The 6 Most Common Types of Customers & How To Approach Them

A podium with three different shapes set atop: a sphere, a cone and a square. The different shapes represent the different types of customers explained in this blog.
A podium with three different shapes set atop: a sphere, a cone and a square. The different shapes represent the different types of customers explained in this blog.

No two customers are exactly alike, and that’s a good thing. Your customer base is comprised of a multitude of personalities, needs, experiences, and priorities. Their individual paths led them to you. Now, it’s your job to figure out the best way to approach them and turn them into paying customers, and hopefully fans for life.

The first step in doing this successfully is knowing the different customer types and what makes them tick. From there, you can tailor your approach to highlight your brand and show off what makes you a great company to do business with.

Let’s take a deeper dive into the six common types of customers, how to identify them, and most importantly, how to speak their language.

Table of Contents:

How Many Types of Customers Are There?

First things first: you must know the various types of customers. If you’re looking for an exact number of customer types, it largely depends on how broadly or specifically you define them.

Here’s how we break them down into six main types:

The Curious Customer 

The first of the six types of customers is the Curious customer.

Call them researchers, tire kickers, or mildly interested – most importantly, potential customers are considered top-of-the-funnel prospects.

Consumer types at the top of the funnel need a bit more work to convert. They don’t know your business or brand yet. They’re not sure about your value or why they might need your product or service.

Some curious customers stumble upon you during their research. They have a specific problem they’re looking to solve and want to explore their options. Others might be exposed to your brand via advertising and want to learn more about what you do.

No matter how they found you, their top priority is to seek information so they can move forward, with or without purchasing.

The On-the-Fence Customer 

Customer holding a phone in deep thought. The second of the six types of customers is the On-the-Fence Customer.

Consumer types that know your value but aren’t quite ready to pull the trigger can still become paying customers. They just need a little help tipping the scales in your favor.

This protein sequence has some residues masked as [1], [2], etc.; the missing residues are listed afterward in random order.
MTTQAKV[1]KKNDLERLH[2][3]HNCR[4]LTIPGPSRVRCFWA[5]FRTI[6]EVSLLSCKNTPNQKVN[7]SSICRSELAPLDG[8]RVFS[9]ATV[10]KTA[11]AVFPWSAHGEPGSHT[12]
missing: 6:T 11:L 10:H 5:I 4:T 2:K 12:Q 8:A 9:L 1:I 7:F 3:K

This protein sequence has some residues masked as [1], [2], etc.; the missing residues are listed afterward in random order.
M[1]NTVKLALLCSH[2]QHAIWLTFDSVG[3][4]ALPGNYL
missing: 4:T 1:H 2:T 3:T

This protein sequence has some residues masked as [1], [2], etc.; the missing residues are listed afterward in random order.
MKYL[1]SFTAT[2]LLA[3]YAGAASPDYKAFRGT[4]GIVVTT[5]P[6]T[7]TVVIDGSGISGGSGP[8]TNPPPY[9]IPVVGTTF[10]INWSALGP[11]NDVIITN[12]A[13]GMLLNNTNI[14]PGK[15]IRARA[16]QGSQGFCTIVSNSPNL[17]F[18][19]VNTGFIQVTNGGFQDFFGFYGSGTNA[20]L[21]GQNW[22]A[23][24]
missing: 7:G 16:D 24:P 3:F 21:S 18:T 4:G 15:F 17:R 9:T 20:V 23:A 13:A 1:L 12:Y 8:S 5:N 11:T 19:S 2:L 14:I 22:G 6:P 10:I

These customers are informed about your business and brand, to a degree. Maybe they’ve taken a demo of your software or sampled your product. They’re aware of their problem and that you have a potential solution to their needs. They just aren’t sure whether to choose you or a competitor.

The Ready-to-Buy Customer

Customer holding a fan of money. The third of the six types of customers is the Ready-to-Buy Customer.

Customers that are ready to buy need no further convincing. In many cases, these are need-based customers that have to make a decision. Many of these customers start out at the top of the funnel and move down with nurturing. 

They also don’t let obstacles get in their way once they’re ready to buy. If the price is a little out of reach, they will rethink their budget and find a way to afford it.

Some are impulsive customers. They know a good thing when they see it and don’t need to do any research. However, impulse buyers are usually not loyal customers. They buy on a whim, which means they might also buy from your competitors in the future if the right opportunity arises.

Consumer types that are ready to act on purchase decisions want to do exactly that: Buy! They have a specific need to fill. They don’t want to jump through extra hoops and prefer a seamless experience all the way.

The Discount Customer

Customer shrugging his shoulders. The fourth of the six types of customers is the Discount Customer.

Bargain hunters prefer to buy from companies that give them the best overall value for their money. They often won’t buy from you unless you offer a discount or coupon; in many cases, this deal needs to be pretty substantial compared to the regular price.

Upselling to this type of customer is challenging. Getting repeat business from this customer without offering future discounts is also next to impossible. But discounts don't have to be your standard business model. There needs to be high value involved, and it needs to be obvious to maintain this type of customer relationship.

The Loyal Customer

Customer shouting in a megaphone. The fifth of the six types of customers is the Loyal Customer.

The holy grail of all customer types, the loyal customer is arguably the most desirable. They love your company or brand so much that they will always buy from you, even when a cheaper offer exists elsewhere. They typically spend more with your company and will even become brand advocates and tell their friends and family to do business with you, too.

You don’t have to offer discounts and incentives to maintain their loyal business. Price becomes less of an issue, and a bad experience carries less weight with this type of consumer. They may be more willing to forgive and forget if they don’t have a perfect experience.

The Dissatisfied Customer

Customer holding his head. The final type of customer is the Dissatisfied Customer.

The opposite of a loyal customer, a dissatisfied customer is often viewed as a lost business opportunity. Maybe they had a bad experience. Maybe you quit offering the discount that attracted them in the first place. Maybe you didn't fully know their customer needs. Whatever the reason, they’ve shut the door on your relationship.

But don’t think that door is locked forever. Even with angry customers, you can find ways to provide them with better service. Your dissatisfied customers might want to come back and give you another shot. Those customers already know you, so use that to your advantage.

How to Identify Customer Types for Your Business

Every business has a patchwork of these six customer types. But how can you identify them on an individual basis? And more importantly, how should you approach each one along their customer journey?

You can learn a lot about a customer or prospect’s priorities based on their behaviors and interactions with your business. For example, a Curious Customer might look at your company’s About Us page to learn more about you, while a Ready-to-Buy Customer might visit your product pricing web page.